Aida Gómez-Robles

I have a very general interest in human evolution that ranges from classic descriptive studies of hominin fossils to EvoDevo questions and philosophical accounts of what makes us humans. During my PhD research period I had the opportunity to study mostly dental remains corresponding to the Pleistocene European fossil record, combining classic evaluations of dental morphology and mod
ern geometric morphometric approaches in order to contribute new information to the ongoing debates about hominin taxonomy and phylogeny. During my initial postdoctoral stage I focused on more general evolutionary questions, using dental morphology as a case study to explore the interaction of development and evolution, and of both of them with functional factors.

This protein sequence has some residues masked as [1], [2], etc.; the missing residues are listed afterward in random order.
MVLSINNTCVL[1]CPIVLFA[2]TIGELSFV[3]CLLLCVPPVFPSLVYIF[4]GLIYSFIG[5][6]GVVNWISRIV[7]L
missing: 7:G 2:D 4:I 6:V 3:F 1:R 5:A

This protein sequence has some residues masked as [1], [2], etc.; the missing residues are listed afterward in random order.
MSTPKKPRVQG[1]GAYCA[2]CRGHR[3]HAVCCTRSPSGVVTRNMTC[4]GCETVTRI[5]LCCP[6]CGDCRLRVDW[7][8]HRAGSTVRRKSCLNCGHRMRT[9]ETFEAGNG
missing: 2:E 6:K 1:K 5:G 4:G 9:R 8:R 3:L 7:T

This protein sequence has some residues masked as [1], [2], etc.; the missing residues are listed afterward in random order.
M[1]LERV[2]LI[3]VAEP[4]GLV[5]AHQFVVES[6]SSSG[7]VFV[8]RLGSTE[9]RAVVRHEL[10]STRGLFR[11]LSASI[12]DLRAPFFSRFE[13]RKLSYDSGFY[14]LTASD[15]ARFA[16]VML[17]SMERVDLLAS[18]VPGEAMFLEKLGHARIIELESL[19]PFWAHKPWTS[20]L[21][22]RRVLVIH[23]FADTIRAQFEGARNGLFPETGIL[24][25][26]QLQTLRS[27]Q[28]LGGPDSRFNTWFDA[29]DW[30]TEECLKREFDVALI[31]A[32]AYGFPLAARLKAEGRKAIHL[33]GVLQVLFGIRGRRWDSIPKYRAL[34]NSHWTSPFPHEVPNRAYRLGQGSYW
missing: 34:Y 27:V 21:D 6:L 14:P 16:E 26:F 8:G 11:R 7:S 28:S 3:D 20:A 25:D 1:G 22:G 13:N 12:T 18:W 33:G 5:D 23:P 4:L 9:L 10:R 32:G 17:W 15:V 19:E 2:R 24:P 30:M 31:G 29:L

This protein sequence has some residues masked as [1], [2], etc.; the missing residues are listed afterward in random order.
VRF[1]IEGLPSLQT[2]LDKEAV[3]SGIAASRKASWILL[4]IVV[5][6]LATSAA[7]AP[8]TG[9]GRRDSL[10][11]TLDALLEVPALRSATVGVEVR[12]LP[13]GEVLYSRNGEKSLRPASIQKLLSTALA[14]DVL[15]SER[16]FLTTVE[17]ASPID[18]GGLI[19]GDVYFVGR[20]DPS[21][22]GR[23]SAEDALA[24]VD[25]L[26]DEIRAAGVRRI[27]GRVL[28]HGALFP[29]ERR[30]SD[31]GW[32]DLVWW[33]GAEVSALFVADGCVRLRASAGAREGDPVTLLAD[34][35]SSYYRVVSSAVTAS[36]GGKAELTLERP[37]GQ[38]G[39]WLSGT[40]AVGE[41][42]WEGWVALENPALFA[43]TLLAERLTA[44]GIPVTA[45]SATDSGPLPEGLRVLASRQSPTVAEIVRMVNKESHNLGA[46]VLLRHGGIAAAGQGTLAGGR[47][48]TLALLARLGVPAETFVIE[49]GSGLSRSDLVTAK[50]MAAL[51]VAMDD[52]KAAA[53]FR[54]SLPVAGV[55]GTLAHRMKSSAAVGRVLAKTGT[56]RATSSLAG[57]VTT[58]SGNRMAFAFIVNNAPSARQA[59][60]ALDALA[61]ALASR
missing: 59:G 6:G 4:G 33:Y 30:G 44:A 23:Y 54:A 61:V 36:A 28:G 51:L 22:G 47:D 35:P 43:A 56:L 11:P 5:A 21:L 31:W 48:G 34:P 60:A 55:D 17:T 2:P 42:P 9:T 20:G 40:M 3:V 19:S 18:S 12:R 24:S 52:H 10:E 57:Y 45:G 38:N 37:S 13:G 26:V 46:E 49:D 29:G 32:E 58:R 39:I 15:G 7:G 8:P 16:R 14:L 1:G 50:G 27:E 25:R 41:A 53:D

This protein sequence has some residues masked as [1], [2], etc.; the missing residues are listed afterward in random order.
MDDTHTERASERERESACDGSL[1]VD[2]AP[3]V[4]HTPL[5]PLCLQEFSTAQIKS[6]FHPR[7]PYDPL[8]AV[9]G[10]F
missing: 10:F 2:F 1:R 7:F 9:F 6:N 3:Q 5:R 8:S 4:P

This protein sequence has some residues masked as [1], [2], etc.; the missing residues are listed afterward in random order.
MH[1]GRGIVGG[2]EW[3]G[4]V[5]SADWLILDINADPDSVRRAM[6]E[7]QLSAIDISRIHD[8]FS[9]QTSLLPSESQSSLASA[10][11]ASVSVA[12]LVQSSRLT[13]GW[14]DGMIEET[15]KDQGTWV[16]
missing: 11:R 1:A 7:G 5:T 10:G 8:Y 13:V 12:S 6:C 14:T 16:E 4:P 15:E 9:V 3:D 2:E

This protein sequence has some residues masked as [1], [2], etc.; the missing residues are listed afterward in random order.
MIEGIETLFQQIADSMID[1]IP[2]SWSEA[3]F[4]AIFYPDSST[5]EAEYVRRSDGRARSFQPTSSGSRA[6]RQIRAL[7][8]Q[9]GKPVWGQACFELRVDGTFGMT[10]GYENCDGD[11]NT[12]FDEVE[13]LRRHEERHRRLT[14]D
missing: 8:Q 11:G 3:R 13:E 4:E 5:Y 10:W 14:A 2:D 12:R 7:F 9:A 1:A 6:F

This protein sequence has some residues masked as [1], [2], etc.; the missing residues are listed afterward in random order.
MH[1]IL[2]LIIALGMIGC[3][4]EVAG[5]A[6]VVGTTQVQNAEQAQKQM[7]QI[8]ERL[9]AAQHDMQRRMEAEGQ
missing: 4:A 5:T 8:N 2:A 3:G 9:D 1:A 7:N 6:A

Currently, I am a postdoctoral scientist at
Dr. Chet Sherwood's lab, where I study the evolution of the anatomical specializations of the brain that may have promoted human behavioral and cognitive evolution. Given the limited information the fossil record can provide in this regard, comparative studies are crucial to understanding the evolutionary changes underlying the acquisition of modern human cognitive abilities. Therefore, I am focusing on comparisons between chimpanzees and humans, with particular emphasis on the evolution of brain plasticity and brain lateralization in our species.